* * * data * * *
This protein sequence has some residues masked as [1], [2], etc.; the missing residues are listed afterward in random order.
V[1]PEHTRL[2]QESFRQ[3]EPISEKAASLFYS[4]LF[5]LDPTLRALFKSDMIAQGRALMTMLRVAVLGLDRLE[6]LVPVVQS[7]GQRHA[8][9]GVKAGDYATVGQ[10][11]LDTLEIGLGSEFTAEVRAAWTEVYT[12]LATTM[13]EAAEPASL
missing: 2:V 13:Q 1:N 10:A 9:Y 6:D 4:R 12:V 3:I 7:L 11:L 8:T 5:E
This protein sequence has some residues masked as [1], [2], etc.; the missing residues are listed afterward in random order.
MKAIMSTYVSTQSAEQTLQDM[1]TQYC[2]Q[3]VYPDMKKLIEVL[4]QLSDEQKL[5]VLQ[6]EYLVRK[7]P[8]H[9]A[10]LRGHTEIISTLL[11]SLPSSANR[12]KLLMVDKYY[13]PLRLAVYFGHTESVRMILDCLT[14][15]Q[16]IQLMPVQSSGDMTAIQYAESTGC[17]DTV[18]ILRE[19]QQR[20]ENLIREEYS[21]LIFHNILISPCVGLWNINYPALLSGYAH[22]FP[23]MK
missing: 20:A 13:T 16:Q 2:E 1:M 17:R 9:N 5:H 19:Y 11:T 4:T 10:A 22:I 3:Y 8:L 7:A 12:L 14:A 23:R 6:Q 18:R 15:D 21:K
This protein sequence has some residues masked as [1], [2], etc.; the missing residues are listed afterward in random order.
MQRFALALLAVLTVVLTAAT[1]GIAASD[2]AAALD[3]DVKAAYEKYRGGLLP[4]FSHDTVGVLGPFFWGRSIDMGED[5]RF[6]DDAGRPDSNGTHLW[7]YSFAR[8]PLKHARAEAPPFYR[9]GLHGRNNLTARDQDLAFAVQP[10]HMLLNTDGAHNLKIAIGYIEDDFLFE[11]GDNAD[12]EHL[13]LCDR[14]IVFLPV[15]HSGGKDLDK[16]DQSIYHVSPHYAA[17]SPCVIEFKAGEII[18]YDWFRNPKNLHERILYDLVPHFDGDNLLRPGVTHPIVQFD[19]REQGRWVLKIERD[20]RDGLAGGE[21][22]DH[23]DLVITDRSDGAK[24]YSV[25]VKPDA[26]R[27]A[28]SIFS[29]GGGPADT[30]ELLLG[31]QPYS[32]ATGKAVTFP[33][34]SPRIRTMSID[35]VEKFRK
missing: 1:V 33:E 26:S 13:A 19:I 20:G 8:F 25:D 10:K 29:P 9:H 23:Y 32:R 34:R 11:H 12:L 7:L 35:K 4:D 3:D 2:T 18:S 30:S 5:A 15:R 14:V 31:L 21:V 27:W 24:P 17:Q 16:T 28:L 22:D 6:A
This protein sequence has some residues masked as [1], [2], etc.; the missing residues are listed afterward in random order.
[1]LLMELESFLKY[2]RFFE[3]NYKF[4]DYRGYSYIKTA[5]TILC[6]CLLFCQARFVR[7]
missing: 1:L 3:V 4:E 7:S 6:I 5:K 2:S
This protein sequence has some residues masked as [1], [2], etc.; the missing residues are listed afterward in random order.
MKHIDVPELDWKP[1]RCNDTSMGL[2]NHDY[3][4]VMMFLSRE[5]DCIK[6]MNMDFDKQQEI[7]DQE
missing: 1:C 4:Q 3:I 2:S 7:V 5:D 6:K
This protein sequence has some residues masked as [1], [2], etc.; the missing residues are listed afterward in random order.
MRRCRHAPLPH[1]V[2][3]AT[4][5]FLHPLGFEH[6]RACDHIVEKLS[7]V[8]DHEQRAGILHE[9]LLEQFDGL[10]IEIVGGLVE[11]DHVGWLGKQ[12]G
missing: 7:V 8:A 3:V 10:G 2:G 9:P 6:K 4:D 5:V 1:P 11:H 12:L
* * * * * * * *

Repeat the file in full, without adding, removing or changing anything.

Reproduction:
This protein sequence has some residues masked as [1], [2], etc.; the missing residues are listed afterward in random order.
V[1]PEHTRL[2]QESFRQ[3]EPISEKAASLFYS[4]LF[5]LDPTLRALFKSDMIAQGRALMTMLRVAVLGLDRLE[6]LVPVVQS[7]GQRHA[8][9]GVKAGDYATVGQ[10][11]LDTLEIGLGSEFTAEVRAAWTEVYT[12]LATTM[13]EAAEPASL
missing: 2:V 13:Q 1:N 10:A 9:Y 6:D 4:R 12:V 3:I 7:L 11:L 8:T 5:E
This protein sequence has some residues masked as [1], [2], etc.; the missing residues are listed afterward in random order.
MKAIMSTYVSTQSAEQTLQDM[1]TQYC[2]Q[3]VYPDMKKLIEVL[4]QLSDEQKL[5]VLQ[6]EYLVRK[7]P[8]H[9]A[10]LRGHTEIISTLL[11]SLPSSANR[12]KLLMVDKYY[13]PLRLAVYFGHTESVRMILDCLT[14][15]Q[16]IQLMPVQSSGDMTAIQYAESTGC[17]DTV[18]ILRE[19]QQR[20]ENLIREEYS[21]LIFHNILISPCVGLWNINYPALLSGYAH[22]FP[23]MK
missing: 20:A 13:T 16:Q 2:E 1:M 17:R 9:N 5:H 19:Y 11:T 4:T 10:A 22:I 3:Y 8:L 7:A 12:L 14:A 23:R 6:Q 18:R 15:D 21:K
This protein sequence has some residues masked as [1], [2], etc.; the missing residues are listed afterward in random order.
MQRFALALLAVLTVVLTAAT[1]GIAASD[2]AAALD[3]DVKAAYEKYRGGLLP[4]FSHDTVGVLGPFFWGRSIDMGED[5]RF[6]DDAGRPDSNGTHLW[7]YSFAR[8]PLKHARAEAPPFYR[9]GLHGRNNLTARDQDLAFAVQP[10]HMLLNTDGAHNLKIAIGYIEDDFLFE[11]GDNAD[12]EHL[13]LCDR[14]IVFLPV[15]HSGGKDLDK[16]DQSIYHVSPHYAA[17]SPCVIEFKAGEII[18]YDWFRNPKNLHERILYDLVPHFDGDNLLRPGVTHPIVQFD[19]REQGRWVLKIERD[20]RDGLAGGE[21][22]DH[23]DLVITDRSDGAK[24]YSV[25]VKPDA[26]R[27]A[28]SIFS[29]GGGPADT[30]ELLLG[31]QPYS[32]ATGKAVTFP[33][34]SPRIRTMSID[35]VEKFRK
missing: 1:V 33:E 26:S 13:A 19:I 20:G 8:F 25:D 10:K 29:P 9:H 23:Y 32:R 34:R 11:H 12:L 7:L 35:K 4:D 3:D 2:T 18:S 30:S 5:A 15:R 14:V 31:L 21:V 27:W 24:P 17:Q 16:T 28:L 22:D 6:A
This protein sequence has some residues masked as [1], [2], etc.; the missing residues are listed afterward in random order.
[1]LLMELESFLKY[2]RFFE[3]NYKF[4]DYRGYSYIKTA[5]TILC[6]CLLFCQARFVR[7]
missing: 1:L 3:V 4:E 7:S 6:I 5:K 2:S
This protein sequence has some residues masked as [1], [2], etc.; the missing residues are listed afterward in random order.
MKHIDVPELDWKP[1]RCNDTSMGL[2]NHDY[3][4]VMMFLSRE[5]DCIK[6]MNMDFDKQQEI[7]DQE
missing: 1:C 4:Q 3:I 2:S 7:V 5:D 6:K
This protein sequence has some residues masked as [1], [2], etc.; the missing residues are listed afterward in random order.
MRRCRHAPLPH[1]V[2][3]AT[4][5]FLHPLGFEH[6]RACDHIVEKLS[7]V[8]DHEQRAGILHE[9]LLEQFDGL[10]IEIVGGLVE[11]DHVGWLGKQ[12]G
missing: 7:V 8:A 3:V 10:G 2:G 9:P 6:K 4:D 5:V 1:P 11:H 12:L